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Whilst the majority of flying drones have so far been based on a quadcopter design with four rotating blades, there are safety issues with these coming into close contact with humans, as well as a lack of efficiency and agility which limits their use in rescue operations.

Researchers are therefore looking for more efficient flying drones and to that end, the National Science Foundation in the US gave researchers $2.2 million to come up with a new design.



A team, led by Soon-Jo Chung of the California Institute of Technology, set about designing a more effective drone, and turned to the natural world for inspiration. They decided to base their new autonomous drone on our only flying mammal, the bat. Bat-bot is known as a biomimetic robot which aims to closely replicate the movement of the animal that inspired it.

The choice to base a flying drone on a bat might seem like a strange one, but in fact the researchers say it makes perfect sense. Unlike the fairly common drone quadcopters, Bat Bot’s soft wings and lack of spinning rotors make it safer choice to use around both humans and other flying robots. The inventors of Bat Bot envisage it flying around new building sites, perching on beams to take photos and potentially spotting any structural flaws or mistakes. If Bat Bot happened to bump into a construction worker then it certainly wouldn’t cause any injuries to the worker, unlike a conventional quadcopter drone.

Drones inspired by bats have the potential to be significantly more energy efficient than current robots, but first the team needed to understand more about the kinematics of bat flight, and whether they could recreate this in a drone. The result is Bat Bot: Bat Bot is a self-contained robotic bat with a soft silicone wing membrane stretched over a carbon fiber frame. Weighing in at just 3.3 ounces there’s an awful lot of technology packed into a small space.

Designing a drone to mimic the anatomy of a bat was certainly a challenge for the team, which included robotics researchers from the University of Illinois Urbana-Champaign and Caltech. Bats have over 40 passive and active joints in their wings, combined with a flexible membrane. It was never going to be possible to incorporate all of these into the design of the robot, because the design would have been fair too heavy to achieve flight.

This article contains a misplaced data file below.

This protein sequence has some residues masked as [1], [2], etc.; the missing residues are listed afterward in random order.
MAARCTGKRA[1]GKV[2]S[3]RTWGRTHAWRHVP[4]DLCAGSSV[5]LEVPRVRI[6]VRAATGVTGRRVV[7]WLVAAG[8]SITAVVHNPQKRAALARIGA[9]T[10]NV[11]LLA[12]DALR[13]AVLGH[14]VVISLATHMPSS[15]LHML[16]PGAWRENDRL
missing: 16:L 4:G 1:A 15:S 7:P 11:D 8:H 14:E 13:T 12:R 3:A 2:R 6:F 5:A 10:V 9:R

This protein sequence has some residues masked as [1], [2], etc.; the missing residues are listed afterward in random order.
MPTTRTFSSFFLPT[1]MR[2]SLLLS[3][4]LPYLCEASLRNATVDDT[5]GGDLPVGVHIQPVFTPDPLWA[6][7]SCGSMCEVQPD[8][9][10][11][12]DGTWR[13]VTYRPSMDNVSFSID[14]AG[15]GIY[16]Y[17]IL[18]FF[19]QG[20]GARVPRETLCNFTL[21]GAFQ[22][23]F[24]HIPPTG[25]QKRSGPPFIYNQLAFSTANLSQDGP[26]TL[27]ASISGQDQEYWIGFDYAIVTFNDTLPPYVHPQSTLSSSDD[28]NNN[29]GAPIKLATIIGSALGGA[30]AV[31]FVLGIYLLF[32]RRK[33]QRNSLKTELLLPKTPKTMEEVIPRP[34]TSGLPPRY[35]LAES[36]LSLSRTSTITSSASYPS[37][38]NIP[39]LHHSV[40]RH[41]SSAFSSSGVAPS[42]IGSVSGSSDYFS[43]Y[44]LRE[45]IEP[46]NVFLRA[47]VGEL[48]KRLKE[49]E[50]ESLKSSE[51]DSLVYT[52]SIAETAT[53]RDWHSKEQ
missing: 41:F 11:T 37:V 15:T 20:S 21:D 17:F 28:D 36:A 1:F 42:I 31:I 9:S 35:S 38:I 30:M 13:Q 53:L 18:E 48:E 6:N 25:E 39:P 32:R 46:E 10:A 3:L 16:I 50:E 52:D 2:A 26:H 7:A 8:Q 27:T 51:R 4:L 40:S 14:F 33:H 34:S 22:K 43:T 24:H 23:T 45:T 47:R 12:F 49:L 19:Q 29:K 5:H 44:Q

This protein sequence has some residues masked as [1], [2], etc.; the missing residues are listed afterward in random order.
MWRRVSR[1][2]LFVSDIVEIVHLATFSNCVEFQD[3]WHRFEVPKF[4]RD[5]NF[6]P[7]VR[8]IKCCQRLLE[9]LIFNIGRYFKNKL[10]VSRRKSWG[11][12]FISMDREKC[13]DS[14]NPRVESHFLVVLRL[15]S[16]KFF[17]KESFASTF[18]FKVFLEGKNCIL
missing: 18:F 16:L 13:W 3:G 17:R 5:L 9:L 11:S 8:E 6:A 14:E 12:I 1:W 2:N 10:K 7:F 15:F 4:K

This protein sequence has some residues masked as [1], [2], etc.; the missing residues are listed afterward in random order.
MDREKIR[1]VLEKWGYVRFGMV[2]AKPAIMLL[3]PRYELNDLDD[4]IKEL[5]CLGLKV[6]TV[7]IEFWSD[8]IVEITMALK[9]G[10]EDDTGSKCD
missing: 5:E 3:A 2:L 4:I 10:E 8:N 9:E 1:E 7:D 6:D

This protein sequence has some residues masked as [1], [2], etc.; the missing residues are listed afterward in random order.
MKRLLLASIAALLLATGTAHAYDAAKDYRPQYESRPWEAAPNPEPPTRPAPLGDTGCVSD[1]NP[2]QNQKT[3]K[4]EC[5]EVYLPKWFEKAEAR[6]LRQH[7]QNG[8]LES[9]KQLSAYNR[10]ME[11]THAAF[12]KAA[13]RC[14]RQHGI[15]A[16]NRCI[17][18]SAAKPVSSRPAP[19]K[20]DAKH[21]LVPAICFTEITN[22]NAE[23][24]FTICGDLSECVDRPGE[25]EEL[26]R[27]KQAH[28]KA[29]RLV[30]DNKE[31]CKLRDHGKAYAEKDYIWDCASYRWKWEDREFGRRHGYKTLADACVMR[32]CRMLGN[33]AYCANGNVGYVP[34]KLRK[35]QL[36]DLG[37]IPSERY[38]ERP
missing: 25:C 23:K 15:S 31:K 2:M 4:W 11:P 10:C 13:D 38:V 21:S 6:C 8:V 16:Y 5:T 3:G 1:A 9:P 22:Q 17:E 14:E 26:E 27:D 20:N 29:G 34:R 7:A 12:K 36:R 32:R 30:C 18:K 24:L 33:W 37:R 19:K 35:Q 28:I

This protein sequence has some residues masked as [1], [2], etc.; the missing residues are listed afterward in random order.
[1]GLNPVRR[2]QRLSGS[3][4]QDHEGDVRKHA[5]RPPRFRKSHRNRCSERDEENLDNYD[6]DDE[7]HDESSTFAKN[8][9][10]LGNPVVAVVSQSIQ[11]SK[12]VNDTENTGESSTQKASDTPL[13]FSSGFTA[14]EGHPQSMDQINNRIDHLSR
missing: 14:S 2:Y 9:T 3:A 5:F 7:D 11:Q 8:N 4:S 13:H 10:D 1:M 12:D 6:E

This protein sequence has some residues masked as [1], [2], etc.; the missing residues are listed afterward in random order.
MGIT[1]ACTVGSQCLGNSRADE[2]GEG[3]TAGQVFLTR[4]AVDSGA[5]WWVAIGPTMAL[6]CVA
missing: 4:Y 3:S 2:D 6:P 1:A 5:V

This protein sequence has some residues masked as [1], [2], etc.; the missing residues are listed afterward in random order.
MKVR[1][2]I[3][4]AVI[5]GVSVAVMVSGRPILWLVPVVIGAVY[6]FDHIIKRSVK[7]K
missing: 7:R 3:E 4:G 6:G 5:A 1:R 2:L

Instead, they closely studied bat flight, and worked with biologists in order to isolate which joints were absolutely vital to successful flight and which ones they could safely leave out without compromising the flight ability of the robot. They focused on nine joints which provided the majority of movement they were looking for, and successfully incorporated these into Bat Bot in order to mimic the anatomy of the bat and therefore best match the characteristics of their flight. Bat bots carbon fibre fingers haven’t got any knuckles or knuckle joints, nor does Bat Bot have the ability to twist its wrists like a real bat.

The continuous surface and elastic properties of the wing membrane was mimicked through the development of an incredibly thin (56 microns) silicone membrane. The anatomy of the bat wing has been simplified though, as bats wing membranes have different levels of stiffness in different places, whereas Bat Bot’s silicone membrane is uniformly flexible.

Five motors, a microprocessor and sensors all work together to allow the Bat Bot to fly autonomously. As well as closely mimicking the bat’s anatomy, the on-board electrics allow the Bat Bot to replicate the swerving and diving aerial manoeuvres of the real thing.

Bat Bot is capable of flying completely autonomously, executing glides, long banking turns and sharp dives with ease. If you’re not a keen-eyed biologist then it’s pretty difficult to distinguish from the real thing. It also requires much less battery power than a rotor based helicopter or quadcopter design, an advantage if it’s being used in remote areas.

Despite this, the team who developed Bat Bot are now looking at improving their original design to add a few extra capabilities. Currently, Bat Bot can’t ascend in the air, only flap through an extended glide. It also can’t assume that classic bat positon of hanging upside down. But who knows, you might see this little robot swooping through the skies very soon.

Top image: Ramezani, Chung, Hutchinson, Sci. Robot. 2, eaal2505 (2017)


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Emma Stenhouse, MSc

Emma qualified with a BSc (Hons) in Equine Science in 2003 and has had a passion for horses since a young age. She continued her academic career with an MSc in Applied Marine Science, gained in 2004. Emma’s main scientific focus was the navigational techniques of sea turtles and whether they use the acoustics of the surf-zone as a cue for nesting. She then worked for a sea turtle conservation project on the Pacific coast of Costa Rica before travelling to New Zealand where she worked as a Mari...Read More

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